Oggi è il 15/12/2017 | 25664 articoli online
 


Italy Plays Georgia in Rugby Union 2018



Italy and Georgia’s rugby union sides have never met in a World Cup match; they have consistently started the four-yearly tournament in separate pools, and neither team has ever made it out of the group stages. In the 2019 Rugby World Cup, to be held in Japan, they are again in separate groups, so unless they can both make it to the knockout rounds, it’s unlikely they will face off there, either.

In fact, since Georgia developed their own independent rugby union federation in the 1990s, the two sides have met in only one Test match. That was in Asti, on 3 September 2003, when the home team ran in four tries against the visitors’ one and finished with a 31-22 victory.

 

In recent years, however, Georgian rugby has improved in leaps and bounds. They have won the European Nations Cup six times in a row, and remain the defending champions, currently ranked 12th by World Rugby. The team has become as popular as peanut butter and jelly in America, or Canadian mobile casinos in the country that loves Maple syrup, and they look set for great things.

 

Italy, on the other hand, has never finished higher than fourth in the Six Nations tournament, and has in fact claimed the wooden spoon in 12 of the 18 Six Nations to date. In the past two editions of the competition, Italy were whitewashed, so it’s no wonder that the team is now ranked 15th by World Rugby.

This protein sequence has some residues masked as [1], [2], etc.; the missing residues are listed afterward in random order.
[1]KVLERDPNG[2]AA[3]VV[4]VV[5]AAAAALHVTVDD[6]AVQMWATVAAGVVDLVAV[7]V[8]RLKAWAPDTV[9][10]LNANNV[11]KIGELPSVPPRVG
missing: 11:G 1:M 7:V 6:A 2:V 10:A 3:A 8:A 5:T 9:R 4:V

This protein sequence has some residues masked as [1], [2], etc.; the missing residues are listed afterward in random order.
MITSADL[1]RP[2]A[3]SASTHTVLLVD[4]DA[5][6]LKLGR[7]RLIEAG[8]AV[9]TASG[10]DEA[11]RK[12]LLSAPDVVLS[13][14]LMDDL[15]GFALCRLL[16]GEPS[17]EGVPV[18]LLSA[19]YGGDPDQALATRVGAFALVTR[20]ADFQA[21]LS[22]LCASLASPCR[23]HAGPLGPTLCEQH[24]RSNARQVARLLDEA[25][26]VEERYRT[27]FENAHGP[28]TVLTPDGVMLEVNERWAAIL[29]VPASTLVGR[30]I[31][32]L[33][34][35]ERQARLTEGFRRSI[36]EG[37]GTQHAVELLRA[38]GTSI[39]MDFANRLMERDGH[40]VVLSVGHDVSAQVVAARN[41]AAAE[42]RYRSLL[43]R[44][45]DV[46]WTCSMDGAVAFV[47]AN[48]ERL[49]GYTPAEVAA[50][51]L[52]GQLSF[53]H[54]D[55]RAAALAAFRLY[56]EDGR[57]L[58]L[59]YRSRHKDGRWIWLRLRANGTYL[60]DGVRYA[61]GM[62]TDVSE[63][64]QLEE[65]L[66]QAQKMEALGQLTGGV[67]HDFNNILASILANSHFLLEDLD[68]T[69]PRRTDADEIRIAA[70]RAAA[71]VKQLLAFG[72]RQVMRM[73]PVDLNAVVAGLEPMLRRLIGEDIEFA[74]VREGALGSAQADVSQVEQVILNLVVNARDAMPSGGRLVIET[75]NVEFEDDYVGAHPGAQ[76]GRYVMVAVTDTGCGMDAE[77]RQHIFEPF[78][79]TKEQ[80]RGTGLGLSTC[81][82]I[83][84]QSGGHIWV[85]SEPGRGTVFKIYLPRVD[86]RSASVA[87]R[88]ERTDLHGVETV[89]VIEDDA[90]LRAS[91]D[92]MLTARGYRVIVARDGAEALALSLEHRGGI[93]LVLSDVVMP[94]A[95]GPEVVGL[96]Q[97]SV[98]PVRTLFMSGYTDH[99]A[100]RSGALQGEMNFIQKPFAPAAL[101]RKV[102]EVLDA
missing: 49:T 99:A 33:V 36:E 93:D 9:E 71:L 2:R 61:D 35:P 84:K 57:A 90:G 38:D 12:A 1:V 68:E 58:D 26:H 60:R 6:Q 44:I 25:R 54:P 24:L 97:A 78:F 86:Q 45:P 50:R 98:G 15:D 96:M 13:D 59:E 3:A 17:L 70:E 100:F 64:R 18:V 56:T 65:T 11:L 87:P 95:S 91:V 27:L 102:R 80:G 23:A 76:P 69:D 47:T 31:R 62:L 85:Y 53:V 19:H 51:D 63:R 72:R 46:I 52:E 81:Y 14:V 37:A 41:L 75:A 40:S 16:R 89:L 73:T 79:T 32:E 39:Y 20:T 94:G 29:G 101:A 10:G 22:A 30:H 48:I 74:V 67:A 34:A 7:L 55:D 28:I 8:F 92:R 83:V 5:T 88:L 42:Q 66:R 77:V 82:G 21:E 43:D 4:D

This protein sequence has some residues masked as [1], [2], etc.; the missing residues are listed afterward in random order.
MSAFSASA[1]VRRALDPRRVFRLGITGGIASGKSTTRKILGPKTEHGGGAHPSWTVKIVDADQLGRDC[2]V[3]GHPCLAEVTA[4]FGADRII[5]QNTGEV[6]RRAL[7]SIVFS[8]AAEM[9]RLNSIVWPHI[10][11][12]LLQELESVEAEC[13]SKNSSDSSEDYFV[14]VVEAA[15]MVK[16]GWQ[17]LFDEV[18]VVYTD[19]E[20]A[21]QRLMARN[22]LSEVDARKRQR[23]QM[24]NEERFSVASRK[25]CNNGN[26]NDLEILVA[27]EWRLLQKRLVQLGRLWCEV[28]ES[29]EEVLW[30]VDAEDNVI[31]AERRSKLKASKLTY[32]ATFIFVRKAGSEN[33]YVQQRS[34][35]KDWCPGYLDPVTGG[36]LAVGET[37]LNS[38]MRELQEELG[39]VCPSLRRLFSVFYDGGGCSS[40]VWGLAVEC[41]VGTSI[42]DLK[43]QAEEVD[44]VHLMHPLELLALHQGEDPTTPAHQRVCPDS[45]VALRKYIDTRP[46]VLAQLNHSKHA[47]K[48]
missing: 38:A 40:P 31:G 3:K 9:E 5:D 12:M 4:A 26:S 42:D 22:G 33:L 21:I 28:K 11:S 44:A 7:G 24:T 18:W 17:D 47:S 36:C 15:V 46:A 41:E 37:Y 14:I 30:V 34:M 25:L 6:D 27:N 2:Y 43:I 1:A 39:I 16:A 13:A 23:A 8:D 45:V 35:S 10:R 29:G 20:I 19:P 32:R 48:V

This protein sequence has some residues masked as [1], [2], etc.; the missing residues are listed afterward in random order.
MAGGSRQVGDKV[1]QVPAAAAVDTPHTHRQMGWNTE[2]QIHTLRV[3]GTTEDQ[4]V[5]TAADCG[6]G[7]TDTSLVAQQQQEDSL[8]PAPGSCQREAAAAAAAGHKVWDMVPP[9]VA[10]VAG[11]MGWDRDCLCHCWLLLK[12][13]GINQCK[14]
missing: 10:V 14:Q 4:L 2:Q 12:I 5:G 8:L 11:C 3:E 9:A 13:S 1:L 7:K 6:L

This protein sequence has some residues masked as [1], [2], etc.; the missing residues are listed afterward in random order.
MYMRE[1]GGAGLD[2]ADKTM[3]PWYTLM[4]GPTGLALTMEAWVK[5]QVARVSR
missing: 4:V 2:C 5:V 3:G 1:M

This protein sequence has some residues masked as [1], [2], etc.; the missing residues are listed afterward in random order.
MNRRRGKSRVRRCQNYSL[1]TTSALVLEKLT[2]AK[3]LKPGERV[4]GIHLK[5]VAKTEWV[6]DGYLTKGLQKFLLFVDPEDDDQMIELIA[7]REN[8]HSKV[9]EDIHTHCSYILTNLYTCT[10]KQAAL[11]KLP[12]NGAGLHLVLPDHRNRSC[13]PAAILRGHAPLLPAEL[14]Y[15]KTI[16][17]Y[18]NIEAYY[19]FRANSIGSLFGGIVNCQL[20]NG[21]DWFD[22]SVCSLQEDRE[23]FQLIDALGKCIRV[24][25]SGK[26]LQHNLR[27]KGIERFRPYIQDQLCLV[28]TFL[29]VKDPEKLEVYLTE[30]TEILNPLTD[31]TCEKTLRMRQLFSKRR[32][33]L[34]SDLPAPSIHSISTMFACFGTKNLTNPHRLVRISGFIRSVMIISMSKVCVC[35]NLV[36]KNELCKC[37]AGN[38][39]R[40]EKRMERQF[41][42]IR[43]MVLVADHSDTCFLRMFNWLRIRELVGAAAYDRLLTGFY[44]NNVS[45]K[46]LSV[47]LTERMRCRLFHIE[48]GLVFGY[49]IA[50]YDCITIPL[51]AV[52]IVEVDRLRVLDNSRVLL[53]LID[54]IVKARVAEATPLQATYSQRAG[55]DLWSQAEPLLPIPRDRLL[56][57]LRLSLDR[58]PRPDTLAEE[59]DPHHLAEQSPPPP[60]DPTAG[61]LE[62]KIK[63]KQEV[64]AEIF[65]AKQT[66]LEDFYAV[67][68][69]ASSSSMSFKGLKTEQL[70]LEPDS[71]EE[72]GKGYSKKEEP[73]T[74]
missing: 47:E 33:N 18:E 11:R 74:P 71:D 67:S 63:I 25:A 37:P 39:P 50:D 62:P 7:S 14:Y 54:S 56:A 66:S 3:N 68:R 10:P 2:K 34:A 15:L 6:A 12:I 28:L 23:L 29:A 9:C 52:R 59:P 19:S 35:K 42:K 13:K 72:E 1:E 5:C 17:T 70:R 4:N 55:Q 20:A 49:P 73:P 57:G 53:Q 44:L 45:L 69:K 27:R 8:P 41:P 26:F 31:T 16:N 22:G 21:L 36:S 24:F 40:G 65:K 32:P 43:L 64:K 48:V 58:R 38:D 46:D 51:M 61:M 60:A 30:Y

So rugby union fans and online sports betting enthusiasts in both Italy and Georgia will be sitting up and taking notice, following the recent announcement in Los Angeles that World Rugby has approved an autumn international in 2018 between the two teams. Both sides will go into the Test with a lot to prove.

 

Time to Discuss Reshuffling Europe’s Rugby Tiers?

 

Given that Italy has been unable to improve their Six Nations performance over almost two decades, the match might also be the stimulus that European rugby needs to spark an urgent debate about its tier structure.

 

On their performance over the past six years, Georgia have to be considered Six Nations-worthy, but tournament CEO John Feehan has resolutely refused to contemplate any expansion. Even a ‘show match’ between the Six Nations wooden-spooners and the European Nations champions this year was rejected, no doubt because of the uncomfortable questions it would have raised.

 

Yet it was the England Rugby Union that wanted the Six Nations cut down from seven weeks to six earlier this year, a proposal defeated by the other five unions. It’s clear that club and multiple international commitments are leaving players overworked, so it might be time to rearrange the top tiers.

 

One solution could be to revert to a Five Nations tournament between France and the four UK unions, and have Italy head up a new second-tier competition that includes Georgia and other developing rugby union powerhouses like Russia and Romania. The switch of a number of South African club teams from Super Rugby to an expanded Pro14 seems to be working, so this might be a move to consider at international level.

 

 



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